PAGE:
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I am using expect script inside bash script. I tried to copy a file from remote host to local. The error I face is,

open(slave pty): bad file number + parent: sync byte write: broken pipe

The code:


read -p "Enter username: " username
read -s -p "Enter password: " password

#Expect script
/bin/expect -<<EOD 

set SERVERS {100 101 102}

foreach SERVER \$SERVERS {
set timeout -1
spawn scp ${username}@plsa\${SERVER}.corp.com:/log.2011-11-24 log.2011-11-24 
expect "*password:"; send "$password\r"
expect eof }


share|improve this question

This doesn't exactly answer your question, but why are you wrapping the expect script with bash? If the only thing you're doing in bash is reading a couple of lines of input, you might as well just move that into expect:

#!/usr/bin/env expect

send_user "Enter username: "
expect_user -re "(.*)\n" {set username $expect_out(1,string)}

send_user "Enter password: "
stty -echo
expect_user -re "(.*)\n" {set password $expect_out(1,string)}
stty echo

set SERVERS {100 101 102}

foreach SERVER \$SERVERS {
set timeout -1
spawn scp ${username}@plsa\${SERVER}.corp.com:/log.2011-11-24 log.2011-11-24 
expect "*assword:"; send "$password\r"
expect eof }

You've now removed a whole layer of complexity, which might make the actual error easier to debug. Also, note that scp prompts "Password", not "password", so you need to modify your match string as I've done here.

An additional question: can you use ssh key-based authentication for these connections instead of password authentication? This would simplify the entire process -- you wouldn't need to muck about with expect at all in this case. You could just do:

for server in 100 101 102; do
  scp -i mykey ${username}@plsa${SERVER}.corp.com:/log.2011-11-24 log.2011-11-24
share|improve this answer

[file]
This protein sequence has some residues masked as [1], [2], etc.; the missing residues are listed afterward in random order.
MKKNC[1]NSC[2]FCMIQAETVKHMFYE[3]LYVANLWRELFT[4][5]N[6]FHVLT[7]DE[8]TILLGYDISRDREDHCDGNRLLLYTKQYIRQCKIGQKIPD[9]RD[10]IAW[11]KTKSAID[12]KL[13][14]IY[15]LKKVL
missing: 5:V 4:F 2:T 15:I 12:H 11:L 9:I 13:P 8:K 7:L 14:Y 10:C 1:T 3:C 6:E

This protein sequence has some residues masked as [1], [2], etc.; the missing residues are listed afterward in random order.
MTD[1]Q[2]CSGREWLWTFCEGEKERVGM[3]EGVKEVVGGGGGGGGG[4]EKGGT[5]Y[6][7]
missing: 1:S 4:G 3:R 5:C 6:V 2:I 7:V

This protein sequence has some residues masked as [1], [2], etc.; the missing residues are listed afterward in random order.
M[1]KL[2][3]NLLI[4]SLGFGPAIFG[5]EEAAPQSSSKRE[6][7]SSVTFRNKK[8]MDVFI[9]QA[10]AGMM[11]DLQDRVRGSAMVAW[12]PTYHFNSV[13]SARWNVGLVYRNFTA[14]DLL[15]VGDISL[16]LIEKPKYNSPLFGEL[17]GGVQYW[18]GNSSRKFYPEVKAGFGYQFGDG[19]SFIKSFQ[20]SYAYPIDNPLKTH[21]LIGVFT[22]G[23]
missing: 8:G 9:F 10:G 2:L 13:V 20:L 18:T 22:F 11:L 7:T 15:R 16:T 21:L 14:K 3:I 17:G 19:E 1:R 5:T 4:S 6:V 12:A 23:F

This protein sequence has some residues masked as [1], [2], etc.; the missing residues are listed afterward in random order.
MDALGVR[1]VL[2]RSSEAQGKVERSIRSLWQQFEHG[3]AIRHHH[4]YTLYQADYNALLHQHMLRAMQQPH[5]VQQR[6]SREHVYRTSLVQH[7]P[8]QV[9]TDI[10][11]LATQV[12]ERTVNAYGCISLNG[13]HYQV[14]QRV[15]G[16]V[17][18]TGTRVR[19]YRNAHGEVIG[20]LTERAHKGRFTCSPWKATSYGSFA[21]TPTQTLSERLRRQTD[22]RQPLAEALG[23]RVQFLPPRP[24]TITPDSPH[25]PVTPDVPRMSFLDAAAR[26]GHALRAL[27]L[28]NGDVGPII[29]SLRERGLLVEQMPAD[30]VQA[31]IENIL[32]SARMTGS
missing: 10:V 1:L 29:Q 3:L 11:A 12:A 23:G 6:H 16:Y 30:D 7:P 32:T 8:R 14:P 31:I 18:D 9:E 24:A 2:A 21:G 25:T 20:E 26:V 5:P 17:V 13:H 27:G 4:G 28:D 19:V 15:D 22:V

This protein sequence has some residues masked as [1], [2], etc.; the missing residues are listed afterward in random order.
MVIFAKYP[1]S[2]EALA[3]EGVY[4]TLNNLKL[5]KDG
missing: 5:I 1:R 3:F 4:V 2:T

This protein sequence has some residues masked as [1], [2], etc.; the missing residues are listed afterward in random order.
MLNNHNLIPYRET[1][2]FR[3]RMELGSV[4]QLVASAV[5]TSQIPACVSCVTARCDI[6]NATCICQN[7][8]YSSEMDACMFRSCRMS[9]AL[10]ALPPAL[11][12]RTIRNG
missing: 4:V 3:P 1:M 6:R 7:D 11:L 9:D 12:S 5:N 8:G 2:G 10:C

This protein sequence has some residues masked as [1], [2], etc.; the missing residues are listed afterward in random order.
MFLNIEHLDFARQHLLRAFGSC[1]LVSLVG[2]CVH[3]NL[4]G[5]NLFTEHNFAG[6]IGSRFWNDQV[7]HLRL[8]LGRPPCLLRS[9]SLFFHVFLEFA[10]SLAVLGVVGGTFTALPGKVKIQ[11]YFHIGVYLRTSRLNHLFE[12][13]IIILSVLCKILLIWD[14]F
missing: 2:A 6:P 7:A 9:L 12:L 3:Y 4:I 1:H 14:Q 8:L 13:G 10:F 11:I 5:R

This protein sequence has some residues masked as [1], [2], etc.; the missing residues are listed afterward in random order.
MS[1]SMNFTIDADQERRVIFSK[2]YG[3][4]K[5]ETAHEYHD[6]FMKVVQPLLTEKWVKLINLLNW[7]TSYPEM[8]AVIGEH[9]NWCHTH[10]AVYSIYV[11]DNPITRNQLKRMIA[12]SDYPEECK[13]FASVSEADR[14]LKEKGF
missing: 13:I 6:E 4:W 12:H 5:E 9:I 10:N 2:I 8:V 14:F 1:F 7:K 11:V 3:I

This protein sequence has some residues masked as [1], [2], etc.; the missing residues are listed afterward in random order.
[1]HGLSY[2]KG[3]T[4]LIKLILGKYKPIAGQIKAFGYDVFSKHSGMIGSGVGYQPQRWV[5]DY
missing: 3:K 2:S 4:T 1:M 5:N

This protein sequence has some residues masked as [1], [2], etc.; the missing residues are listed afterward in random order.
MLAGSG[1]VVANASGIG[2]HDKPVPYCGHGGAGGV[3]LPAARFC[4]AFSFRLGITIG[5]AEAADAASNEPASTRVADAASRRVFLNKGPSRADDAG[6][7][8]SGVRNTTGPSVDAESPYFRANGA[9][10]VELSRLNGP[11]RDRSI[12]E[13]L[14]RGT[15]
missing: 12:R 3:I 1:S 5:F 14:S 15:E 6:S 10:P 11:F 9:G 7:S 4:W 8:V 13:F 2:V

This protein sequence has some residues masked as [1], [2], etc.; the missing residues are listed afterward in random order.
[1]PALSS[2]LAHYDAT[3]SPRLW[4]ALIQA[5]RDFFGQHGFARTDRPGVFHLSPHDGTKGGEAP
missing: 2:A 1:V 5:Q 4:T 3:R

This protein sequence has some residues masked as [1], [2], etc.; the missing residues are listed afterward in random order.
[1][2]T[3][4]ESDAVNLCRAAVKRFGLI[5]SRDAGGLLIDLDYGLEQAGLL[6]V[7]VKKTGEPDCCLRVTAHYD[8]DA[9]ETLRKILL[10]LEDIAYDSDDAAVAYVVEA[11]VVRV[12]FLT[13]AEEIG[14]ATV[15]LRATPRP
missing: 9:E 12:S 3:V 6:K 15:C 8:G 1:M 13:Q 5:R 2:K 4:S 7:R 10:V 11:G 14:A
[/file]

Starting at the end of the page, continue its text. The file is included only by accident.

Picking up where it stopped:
See http://expect.sourceforge.net/FAQ.html#q68

This is one of these "should not happen" errors. For example, the following question in this FAQ mentions that it could be the fault of the C library. Another possibility is that you've run out of some system resource (file descriptors). The most likely reason is that you're calling spawn in a loop and have neglected to call close and wait.

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I know that this post is old that re-opening old posts is considered bad fu, but a search for this error message keeps sending Google here, so I think this probably a good place to actually answer it.

In my experience, I found that one of the many possible causes for this has to do with the fact that Expect is making library calls to other programs on the system and, in my case, I was unable to run those secondary programs with my user permissions. I have been unable to find out which library call is causing the issue, but a

username All=(ALL) /path/to/your/script

entered into visudo fixed it for me. Obviously, you don't have to issue blanket permissions, but allowing the user to execute the script with sudo root permissions gave Expect the access it needed. Just thought I would add this with the hope that it would help someone else in the future.

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